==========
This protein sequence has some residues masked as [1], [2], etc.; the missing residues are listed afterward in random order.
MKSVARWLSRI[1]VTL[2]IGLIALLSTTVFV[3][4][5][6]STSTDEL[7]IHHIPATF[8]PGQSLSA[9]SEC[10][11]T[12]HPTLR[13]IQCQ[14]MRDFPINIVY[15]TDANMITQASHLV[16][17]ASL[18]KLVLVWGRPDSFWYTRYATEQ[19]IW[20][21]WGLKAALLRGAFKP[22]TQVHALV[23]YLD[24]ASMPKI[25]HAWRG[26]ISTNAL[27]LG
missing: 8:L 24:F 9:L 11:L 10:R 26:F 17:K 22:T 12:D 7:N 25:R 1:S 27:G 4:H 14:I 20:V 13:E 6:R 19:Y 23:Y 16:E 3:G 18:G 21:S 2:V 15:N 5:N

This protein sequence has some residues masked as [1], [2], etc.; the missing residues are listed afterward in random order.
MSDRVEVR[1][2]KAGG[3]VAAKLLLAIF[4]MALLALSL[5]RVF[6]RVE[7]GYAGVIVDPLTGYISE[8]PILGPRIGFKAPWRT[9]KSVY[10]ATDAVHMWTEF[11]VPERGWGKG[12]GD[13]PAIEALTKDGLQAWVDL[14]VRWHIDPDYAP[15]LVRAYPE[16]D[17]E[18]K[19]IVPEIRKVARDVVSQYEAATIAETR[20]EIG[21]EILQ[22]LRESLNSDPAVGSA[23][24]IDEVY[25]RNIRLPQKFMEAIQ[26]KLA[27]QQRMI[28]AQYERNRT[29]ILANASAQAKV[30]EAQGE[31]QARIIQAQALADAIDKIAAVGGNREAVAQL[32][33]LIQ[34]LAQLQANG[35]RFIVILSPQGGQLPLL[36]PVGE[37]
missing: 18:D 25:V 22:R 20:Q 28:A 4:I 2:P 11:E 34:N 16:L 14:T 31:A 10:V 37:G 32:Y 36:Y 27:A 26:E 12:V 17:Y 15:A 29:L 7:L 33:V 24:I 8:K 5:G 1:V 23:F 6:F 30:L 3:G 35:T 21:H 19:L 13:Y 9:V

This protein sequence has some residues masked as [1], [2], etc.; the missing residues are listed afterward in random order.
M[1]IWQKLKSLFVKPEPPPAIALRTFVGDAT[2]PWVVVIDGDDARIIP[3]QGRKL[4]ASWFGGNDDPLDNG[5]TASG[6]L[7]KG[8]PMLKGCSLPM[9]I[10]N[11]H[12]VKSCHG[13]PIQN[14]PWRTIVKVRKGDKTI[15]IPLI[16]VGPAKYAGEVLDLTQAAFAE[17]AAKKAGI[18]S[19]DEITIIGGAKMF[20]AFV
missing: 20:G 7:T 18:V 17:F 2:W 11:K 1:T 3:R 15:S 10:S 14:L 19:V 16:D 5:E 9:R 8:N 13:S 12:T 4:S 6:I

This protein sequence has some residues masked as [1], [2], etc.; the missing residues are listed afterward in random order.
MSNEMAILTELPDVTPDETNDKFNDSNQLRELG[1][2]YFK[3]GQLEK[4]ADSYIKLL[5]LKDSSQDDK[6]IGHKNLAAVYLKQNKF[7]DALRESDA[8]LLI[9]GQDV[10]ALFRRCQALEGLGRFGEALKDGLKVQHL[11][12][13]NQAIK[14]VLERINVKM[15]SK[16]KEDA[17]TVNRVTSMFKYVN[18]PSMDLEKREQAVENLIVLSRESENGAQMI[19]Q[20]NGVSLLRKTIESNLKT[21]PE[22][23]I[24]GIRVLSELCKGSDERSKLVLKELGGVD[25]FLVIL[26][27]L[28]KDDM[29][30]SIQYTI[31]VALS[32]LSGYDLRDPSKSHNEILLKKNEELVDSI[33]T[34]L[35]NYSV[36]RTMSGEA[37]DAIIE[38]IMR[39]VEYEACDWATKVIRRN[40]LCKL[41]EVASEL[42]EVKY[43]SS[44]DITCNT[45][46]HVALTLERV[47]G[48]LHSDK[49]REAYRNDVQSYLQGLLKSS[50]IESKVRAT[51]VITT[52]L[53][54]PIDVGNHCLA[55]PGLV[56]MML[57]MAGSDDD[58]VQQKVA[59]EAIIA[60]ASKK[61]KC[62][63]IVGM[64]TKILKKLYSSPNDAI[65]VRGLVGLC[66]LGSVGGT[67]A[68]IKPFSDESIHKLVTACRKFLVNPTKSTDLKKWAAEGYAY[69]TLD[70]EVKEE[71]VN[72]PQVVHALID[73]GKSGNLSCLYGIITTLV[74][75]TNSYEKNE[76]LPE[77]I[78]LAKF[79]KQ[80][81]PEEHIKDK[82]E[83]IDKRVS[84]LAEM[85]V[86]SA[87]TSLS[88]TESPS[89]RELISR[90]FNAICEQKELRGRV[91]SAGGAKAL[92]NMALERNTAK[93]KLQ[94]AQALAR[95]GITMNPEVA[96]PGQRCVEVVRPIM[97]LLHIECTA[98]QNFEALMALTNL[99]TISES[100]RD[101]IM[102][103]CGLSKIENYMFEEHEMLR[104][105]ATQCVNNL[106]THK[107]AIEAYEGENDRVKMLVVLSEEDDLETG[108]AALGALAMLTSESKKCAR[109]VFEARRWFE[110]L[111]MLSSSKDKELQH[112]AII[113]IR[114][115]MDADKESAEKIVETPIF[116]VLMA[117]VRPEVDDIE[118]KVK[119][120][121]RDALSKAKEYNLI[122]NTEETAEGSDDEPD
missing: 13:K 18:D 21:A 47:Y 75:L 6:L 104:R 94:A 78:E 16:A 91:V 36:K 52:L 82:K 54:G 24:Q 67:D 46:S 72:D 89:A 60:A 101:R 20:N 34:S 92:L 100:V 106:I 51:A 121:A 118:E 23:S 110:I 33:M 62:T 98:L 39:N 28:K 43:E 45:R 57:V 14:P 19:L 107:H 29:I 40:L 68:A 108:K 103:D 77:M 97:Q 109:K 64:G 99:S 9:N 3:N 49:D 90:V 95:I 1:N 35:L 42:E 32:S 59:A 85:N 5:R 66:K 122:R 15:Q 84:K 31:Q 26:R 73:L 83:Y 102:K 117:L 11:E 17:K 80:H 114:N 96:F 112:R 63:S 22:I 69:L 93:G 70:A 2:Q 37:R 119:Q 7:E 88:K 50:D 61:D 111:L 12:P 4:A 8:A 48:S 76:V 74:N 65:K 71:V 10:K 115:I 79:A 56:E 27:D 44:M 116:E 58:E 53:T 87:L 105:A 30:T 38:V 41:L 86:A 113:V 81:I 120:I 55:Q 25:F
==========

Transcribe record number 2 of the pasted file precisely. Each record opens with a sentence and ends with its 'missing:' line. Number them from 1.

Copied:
This protein sequence has some residues masked as [1], [2], etc.; the missing residues are listed afterward in random order.
MSDRVEVR[1][2]KAGG[3]VAAKLLLAIF[4]MALLALSL[5]RVF[6]RVE[7]GYAGVIVDPLTGYISE[8]PILGPRIGFKAPWRT[9]KSVY[10]ATDAVHMWTEF[11]VPERGWGKG[12]GD[13]PAIEALTKDGLQAWVDL[14]VRWHIDPDYAP[15]LVRAYPE[16]D[17]E[18]K[19]IVPEIRKVARDVVSQYEAATIAETR[20]EIG[21]EILQ[22]LRESLNSDPAVGSA[23][24]IDEVY[25]RNIRLPQKFMEAIQ[26]KLA[27]QQRMI[28]AQYERNRT[29]ILANASAQAKV[30]EAQGE[31]QARIIQAQALADAIDKIAAVGGNREAVAQL[32][33]LIQ[34]LAQLQANG[35]RFIVILSPQGGQLPLL[36]PVGE[37]
missing: 18:D 25:V 22:R 20:Q 28:A 4:I 2:P 11:E 34:N 16:L 14:T 31:A 10:V 37:G 32:Y 36:Y 27:A 26:E 12:V 17:Y 15:A 29:L 7:L 33:V 24:I 8:K 5:G 1:V 23:F 6:F 30:L 3:G 35:T 21:H 19:L 13:Y 9:V